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Stephanie and Evgenie Kostourkov.

Ms. Dafova said she enjoys study circles because they allow one to see oneself from a different angle and to become more knowledgeable about important topics.

"I like to make contact with people who have a spiritual interest and have spirituality in life," she said.

"When you are leading a very hectic life, I think it is good to take time to look at these things. If you don't, you lose out on knowing how you have to live, about what is important. This is the most important thing you do in your life."

At home, she recites Baha'i prayers with her husband. She describes herself as a good friend of the Baha'i Faith.

"I have been to Haifa -- I had a wonderful experience there (at the Baha'i holy places), a special experience that I will remember for the rest of my life."

Previously her creative focus was in the jazz, pop, and classical genres but it has since changed to "new music," combining the musical influence of different cultures, and presenting a message of love, peace, and tolerance.

"It is very serious music for thinking people. It is music for the mind and the soul."

Ms. Dafova's service activities include being president of the Morals and Ethics Association, a foundation she and Terry Madison established to build a moral society through education and the practice of virtues in daily life. The association arranges training programs for parents and teachers in virtues education, and it plans pilot "virtues" projects in schools.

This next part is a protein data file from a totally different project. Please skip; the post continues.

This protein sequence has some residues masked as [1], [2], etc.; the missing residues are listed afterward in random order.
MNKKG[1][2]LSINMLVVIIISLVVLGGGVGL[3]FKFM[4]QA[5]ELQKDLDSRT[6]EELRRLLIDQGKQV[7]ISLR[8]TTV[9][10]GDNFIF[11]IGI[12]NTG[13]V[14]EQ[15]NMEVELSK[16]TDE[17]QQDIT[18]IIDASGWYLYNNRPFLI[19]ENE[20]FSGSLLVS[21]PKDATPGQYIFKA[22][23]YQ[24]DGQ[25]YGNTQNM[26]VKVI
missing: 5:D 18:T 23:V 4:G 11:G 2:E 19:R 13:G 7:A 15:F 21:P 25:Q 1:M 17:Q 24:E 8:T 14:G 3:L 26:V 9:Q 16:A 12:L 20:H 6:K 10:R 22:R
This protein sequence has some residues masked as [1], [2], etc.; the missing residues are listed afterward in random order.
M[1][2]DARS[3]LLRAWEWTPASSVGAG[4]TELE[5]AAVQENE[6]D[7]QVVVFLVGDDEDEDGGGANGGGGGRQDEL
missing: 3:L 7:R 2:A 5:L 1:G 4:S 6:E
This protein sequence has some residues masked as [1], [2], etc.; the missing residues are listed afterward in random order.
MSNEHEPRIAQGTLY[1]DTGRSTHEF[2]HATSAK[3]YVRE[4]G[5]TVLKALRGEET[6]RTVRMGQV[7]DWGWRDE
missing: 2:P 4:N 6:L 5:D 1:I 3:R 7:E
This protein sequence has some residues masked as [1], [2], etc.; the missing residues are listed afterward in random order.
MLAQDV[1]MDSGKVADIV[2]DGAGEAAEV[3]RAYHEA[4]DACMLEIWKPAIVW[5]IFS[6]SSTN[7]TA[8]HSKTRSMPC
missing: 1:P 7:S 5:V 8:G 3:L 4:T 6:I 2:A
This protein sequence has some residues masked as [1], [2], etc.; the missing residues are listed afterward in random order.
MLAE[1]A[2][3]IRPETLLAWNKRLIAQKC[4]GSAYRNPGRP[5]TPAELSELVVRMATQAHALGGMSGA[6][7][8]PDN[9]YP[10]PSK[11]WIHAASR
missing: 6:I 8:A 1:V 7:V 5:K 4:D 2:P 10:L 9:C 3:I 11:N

Another member of the study circle, businessman Evgenie Kostourkov, said that members of the study circle discuss the spiritual development of the personality and how this intersects with their own lives, their families, and society.

"I enjoy this mostly because it is a very good group -- they are very intelligent women and have very interesting views -- and we love Terry and highly appreciate her tutorship."

Mr. Kostourkov said he has most enjoyed studying the lives of Baha'u'llah and the Bab, how They delivered spiritual teachings, knowing that would attract persecution. He said he is impressed with Their courage and endurance.

Involvement in the study circle, he said, has made him and his wife feel more relaxed, and they enjoy continuing the discussions at home after returning from the study circle meetings.

"We have started saying prayers -- Christian and Baha'i prayers. They are almost the same -- they must be the same, coming from the same source. When you are praying, it changes everything."

His wife Stephanie, known as Fanny, is an English translator who works closely with Terry Madison in a series of service projects, such as the Love That Child Foundation, which is involved in helping children in need, including children with disabilities.